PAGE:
Dec 11, 2020

So, it Turns Out SpaceX is Pretty Good At Rocketing

As the Sun sank toward the South Texas horizon, a fantastical-looking spaceship rose into the reddening sky.

It was, in a word, epic.

Powered by three Raptor rocket engines, SpaceX's 50-meter-tall Starship vehicle climbed out over the Gulf of Mexico. After a couple of minutes, one by one, the Raptor engines blinked off by design. It was not immediately clear how high Starship reached, but the craft appeared to come close to the 12.5km ceiling on the flight test.

At this apogee, Starship faced what may have been its most critical test—using reaction control thrusters to perform was has become known as a "belly flop" so the vehicle can return to Earth at an angle of attack of about 70 degrees. This maneuver is critical for a Starship returning from orbit, both to bleed off velocity as well as ensure its reusability without a massive heat shield. Starship nailed this move, smooth as soft butter.

As the shiny spaceship neared the ground, it then successfully reoriented itself to a vertical position to prepare for a landing. And it almost succeeded. Alas, pressure in the Starship header tanks, located in the upper part of the vehicle, was not high enough. Effectively, this deprived the Raptor engines of the thrust they needed to slow down enough. So Starship crashed into the landing pad and created a fiery spectacle.

See the fate of SN8.

Nothing as mundane as header-tank pressure could deter the enthusiasm of SpaceX founder and chief engineer Elon Musk, who shared this cause of the crash on Twitter. "We got all the data we needed!" he wrote. "Congrats SpaceX team hell yeah!!" There will undoubtedly be partying in South Texas and Hawthorne, California, tonight.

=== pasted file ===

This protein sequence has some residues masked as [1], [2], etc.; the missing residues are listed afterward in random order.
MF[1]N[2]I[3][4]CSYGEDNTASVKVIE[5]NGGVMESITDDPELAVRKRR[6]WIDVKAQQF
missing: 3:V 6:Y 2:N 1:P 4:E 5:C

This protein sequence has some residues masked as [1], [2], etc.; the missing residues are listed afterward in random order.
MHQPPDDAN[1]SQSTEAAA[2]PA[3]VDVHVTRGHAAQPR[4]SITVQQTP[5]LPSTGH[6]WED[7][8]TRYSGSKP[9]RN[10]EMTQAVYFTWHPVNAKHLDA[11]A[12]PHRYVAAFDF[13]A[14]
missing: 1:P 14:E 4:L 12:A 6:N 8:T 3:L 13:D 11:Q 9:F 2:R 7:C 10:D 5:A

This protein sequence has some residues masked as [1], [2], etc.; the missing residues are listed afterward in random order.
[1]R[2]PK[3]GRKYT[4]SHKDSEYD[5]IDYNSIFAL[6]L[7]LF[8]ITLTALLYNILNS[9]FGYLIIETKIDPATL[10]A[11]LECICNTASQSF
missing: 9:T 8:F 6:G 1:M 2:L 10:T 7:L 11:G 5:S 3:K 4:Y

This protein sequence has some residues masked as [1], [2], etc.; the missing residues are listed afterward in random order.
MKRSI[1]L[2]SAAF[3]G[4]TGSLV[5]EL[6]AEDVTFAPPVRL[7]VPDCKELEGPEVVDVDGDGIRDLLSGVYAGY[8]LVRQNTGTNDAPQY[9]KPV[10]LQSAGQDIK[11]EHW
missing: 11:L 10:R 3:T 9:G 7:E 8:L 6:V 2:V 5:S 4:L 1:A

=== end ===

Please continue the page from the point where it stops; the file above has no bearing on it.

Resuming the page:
Musk's enthusiasm, and that of his team of engineers and technicians, should not be dampened. This was one heck of a test-flight that addressed a number of unknowns about Starship, which is the upper stage of SpaceX's new launch system and may one day land humans on the Moon, Mars, and beyond.

The methane-fueled Raptor engines had never been tested like this in flight, and they appeared to perform exceptionally well during the rocket's ascent. The vehicle was also able to switch seamlessly from its main fuel tanks near the base of the vehicle to the smaller header fuel tanks. Perhaps most impressively, the unprecedented belly flop maneuver and demonstration of Starship's aerodynamics bode extremely well for the company's plans to reuse the vehicle.

And SpaceX did it all out in the open for the world to see. Over the last year, Musk has built a factory beneath tents near Boca Chica Beach in South Texas. All of the tests have been done in plain view. Along the way, SpaceX has failed and succeeded but, ultimately, made rapid progress. Only 15 months have passed since SpaceX was scrambling to complete an initial prototype called "Mark 1." The vehicle that ended its brief career in flames on Wednesday was "Serial Number 8," or SN8.

Already, SN9 is essentially complete. In the coming days, Musk and his engineers will assess the data from Wednesday's flight and clean up the landing site—it does not appear as though significant damage was done to the extensive farm of fuel tanks and ground systems near the launch and landing pad. Very soon, Musk et al. will roll SN9 to the second launch site in South Texas and run this experiment again. This may happen within weeks. Beyond SN9, SpaceX has a half-dozen more Starship prototypes in the works. They are going to fly, and fly a lot, in the coming months.

The timing of all this is good for SpaceX. This month, SpaceX—along with teams led by Blue Origin and Dynetics—is submitting proposals to develop a Human Landing System for NASA's Artemis Program to land humans on the Moon. The space agency will select one, or at most two, companies to proceed with a development contract worth billions of dollars.

On Wednesday, Blue Origin released a video that highlighted the full-scale mockup it has delivered to Johnson Space Center of its lander. Meanwhile, a few hundred kilometers south of Houston, SpaceX launched its lander—a real rocket, real engines, and a real flight.

It was something to behold.

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